Robot vacuums are like 3D printers: When they work, they're awesome. When they don't, they cause hair-pulling aggravation and a desire to smash them with a brick. (No? Just me? I need to work on my rage issues.)
At a couple points I had a brick poised over the Ultenic T10, but I've since put it down. The machine works well -- or can, once you overcome a couple small issues and one big one. Let's start with the deal, which is solid, then focus on brick avoidance. For a limited time, and while supplies last, you can get the Ultenic T10 robot vacuum and mop for $399. That's after applying promo code T10SelfEmpty at checkout. Regular price: $599.
This is the first self-emptying robo-vac I've tried, and honestly I'm not fully sold on the concept. The base station is quite large -- some may find it less than decor-friendly -- and it relies on a disposal bag you'll need to replace every so often (and keep stocked). Me, I don't mind dumping out a built-in bin once or twice a week.
The T10 was fairly easy to set up -- I gave it a home in our bedroom, the idea being to make it the upstairs cleaner -- but I was immediately put off by the loud announcements it made: "Starting clean," "Returning to dock," and so on. The vac also has bright LEDs on its little control panel, a problem for certain light sleepers. Again, I couldn't find a way to dim or disable them.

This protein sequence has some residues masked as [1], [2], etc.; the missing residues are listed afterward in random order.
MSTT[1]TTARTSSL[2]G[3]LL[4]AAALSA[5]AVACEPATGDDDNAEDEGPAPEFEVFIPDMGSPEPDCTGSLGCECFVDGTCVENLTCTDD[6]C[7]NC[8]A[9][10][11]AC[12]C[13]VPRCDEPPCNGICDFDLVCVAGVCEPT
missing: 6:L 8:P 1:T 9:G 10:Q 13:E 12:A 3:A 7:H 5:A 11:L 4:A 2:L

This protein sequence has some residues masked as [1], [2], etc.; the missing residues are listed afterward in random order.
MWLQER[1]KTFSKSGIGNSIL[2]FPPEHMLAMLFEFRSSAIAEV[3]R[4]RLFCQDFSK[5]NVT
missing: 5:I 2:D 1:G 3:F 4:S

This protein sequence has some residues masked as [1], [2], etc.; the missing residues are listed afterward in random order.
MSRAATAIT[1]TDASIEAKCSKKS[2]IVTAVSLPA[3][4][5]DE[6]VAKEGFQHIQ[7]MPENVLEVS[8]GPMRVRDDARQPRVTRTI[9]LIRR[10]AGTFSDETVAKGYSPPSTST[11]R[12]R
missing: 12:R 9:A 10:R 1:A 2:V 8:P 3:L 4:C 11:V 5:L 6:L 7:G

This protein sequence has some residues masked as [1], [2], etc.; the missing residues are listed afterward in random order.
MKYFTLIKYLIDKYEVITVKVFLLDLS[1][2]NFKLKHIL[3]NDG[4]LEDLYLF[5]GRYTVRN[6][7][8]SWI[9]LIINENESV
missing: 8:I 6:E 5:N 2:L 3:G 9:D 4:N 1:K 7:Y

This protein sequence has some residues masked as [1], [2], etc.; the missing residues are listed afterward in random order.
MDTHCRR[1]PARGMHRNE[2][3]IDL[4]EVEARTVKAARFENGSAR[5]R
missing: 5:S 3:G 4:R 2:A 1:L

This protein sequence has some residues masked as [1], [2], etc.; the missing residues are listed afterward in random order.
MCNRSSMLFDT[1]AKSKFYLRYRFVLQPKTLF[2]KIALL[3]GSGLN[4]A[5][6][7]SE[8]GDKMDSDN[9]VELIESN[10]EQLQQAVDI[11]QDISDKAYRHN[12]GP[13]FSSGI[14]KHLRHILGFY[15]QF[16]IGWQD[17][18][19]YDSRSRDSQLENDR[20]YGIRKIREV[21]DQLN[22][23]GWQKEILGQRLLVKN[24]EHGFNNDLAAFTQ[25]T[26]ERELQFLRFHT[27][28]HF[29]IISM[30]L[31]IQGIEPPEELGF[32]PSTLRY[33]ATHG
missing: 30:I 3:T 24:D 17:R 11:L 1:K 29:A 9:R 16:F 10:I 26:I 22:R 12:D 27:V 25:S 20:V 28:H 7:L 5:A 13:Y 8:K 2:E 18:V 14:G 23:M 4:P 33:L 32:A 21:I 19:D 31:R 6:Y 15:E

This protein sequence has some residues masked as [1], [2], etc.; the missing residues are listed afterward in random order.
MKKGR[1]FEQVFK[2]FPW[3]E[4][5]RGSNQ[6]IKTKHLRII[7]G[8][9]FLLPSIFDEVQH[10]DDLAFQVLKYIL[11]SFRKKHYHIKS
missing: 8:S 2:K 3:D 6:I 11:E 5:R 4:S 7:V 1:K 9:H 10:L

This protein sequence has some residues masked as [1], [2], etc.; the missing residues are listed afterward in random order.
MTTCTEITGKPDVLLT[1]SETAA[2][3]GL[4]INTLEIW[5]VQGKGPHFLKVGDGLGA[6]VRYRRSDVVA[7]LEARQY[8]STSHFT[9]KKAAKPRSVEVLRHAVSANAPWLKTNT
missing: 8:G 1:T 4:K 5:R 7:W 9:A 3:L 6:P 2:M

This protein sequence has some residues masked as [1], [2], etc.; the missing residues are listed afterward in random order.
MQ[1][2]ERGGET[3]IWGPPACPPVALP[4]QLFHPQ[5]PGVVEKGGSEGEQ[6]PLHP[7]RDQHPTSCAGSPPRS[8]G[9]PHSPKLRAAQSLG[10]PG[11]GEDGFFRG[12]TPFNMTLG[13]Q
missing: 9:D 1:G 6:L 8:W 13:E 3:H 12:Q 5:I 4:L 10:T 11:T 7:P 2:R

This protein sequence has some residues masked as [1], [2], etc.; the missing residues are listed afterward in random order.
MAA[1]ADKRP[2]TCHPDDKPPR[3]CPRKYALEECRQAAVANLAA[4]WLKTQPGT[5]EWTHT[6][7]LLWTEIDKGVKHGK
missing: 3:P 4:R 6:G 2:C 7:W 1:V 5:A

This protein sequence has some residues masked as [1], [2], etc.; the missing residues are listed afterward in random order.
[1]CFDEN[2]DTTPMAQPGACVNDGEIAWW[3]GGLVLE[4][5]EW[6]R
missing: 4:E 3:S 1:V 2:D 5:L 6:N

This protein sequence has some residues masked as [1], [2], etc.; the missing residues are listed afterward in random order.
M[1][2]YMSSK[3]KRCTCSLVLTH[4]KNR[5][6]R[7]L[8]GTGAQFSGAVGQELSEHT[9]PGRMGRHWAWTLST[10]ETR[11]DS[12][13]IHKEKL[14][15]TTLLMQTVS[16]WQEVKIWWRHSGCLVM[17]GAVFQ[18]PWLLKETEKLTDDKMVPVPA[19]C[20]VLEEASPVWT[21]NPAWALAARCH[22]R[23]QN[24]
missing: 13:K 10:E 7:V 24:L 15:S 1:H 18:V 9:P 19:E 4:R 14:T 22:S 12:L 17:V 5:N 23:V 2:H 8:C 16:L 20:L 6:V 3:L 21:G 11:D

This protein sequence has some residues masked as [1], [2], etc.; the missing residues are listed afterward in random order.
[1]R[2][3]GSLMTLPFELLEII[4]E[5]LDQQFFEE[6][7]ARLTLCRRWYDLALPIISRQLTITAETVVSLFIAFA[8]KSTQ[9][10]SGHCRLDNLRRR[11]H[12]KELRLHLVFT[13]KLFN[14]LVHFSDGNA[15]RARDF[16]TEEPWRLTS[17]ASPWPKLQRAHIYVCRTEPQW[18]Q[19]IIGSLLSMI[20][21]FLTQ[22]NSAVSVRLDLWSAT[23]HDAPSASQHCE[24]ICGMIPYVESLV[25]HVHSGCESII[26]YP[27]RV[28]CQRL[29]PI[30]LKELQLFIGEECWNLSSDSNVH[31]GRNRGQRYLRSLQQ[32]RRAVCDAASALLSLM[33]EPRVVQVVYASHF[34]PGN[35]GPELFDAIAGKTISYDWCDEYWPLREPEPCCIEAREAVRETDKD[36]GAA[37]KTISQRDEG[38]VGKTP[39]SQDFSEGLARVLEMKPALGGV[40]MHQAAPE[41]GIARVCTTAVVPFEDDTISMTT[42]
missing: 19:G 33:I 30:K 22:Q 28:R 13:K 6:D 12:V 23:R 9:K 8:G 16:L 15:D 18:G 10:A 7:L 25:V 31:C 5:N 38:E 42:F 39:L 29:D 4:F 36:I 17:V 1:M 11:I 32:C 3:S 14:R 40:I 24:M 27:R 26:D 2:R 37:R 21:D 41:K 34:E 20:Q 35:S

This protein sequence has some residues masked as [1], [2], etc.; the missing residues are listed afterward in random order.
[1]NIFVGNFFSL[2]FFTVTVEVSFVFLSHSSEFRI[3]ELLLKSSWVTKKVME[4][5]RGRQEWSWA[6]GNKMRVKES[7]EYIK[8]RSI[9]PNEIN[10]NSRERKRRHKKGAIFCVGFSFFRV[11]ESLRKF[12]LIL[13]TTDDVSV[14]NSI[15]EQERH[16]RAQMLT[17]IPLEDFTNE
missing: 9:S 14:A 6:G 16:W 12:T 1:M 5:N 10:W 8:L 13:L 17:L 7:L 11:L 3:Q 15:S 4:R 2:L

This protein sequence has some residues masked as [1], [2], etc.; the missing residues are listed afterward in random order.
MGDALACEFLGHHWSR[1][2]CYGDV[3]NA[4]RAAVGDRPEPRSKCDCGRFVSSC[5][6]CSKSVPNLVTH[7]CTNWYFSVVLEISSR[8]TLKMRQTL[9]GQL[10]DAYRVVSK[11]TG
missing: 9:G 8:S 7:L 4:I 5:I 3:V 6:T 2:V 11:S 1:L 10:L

Although the vac navigated well and seemed to suck up plenty of dirt and dust, it often exhibited problems docking correctly. Even worse, when I'd walk past it at night on the way to the bathroom, it would start up! (With the aforementioned noisy announcement, too.) Apparently my footfalls were enough to nudge it just out of alignment with the dock, resulting in a loss of connectivity.
This issue isn't unique to the T10, unfortunately; many robot vacs have problems docking on carpet. It's a ludicrous and annoying design flaw, something to watch for and consider as you shop various brands and models. In this case, the slightest height difference between the dock and vac resulted in repeated, endless attempts to redock.
Where's my brick?!
Good news: If you house the T10 on a flat floor (like in your kitchen) or find something thin and rigid to place beneath the docking area, you can overcome this problem.
What's more, turns out there's a second settings menu in the Ultenic app; it allows you to adjust speaker and LED settings, and turn both off if desired. I'll admit, this was probably a case of "should have read the manual."
Many self-emptying robot vacs sell for $600-$700, so $399 is a pretty tempting deal. If you've been looking for one and don't plan to keep it on a carpeted floor, I think you'll like the Ultenic T10.
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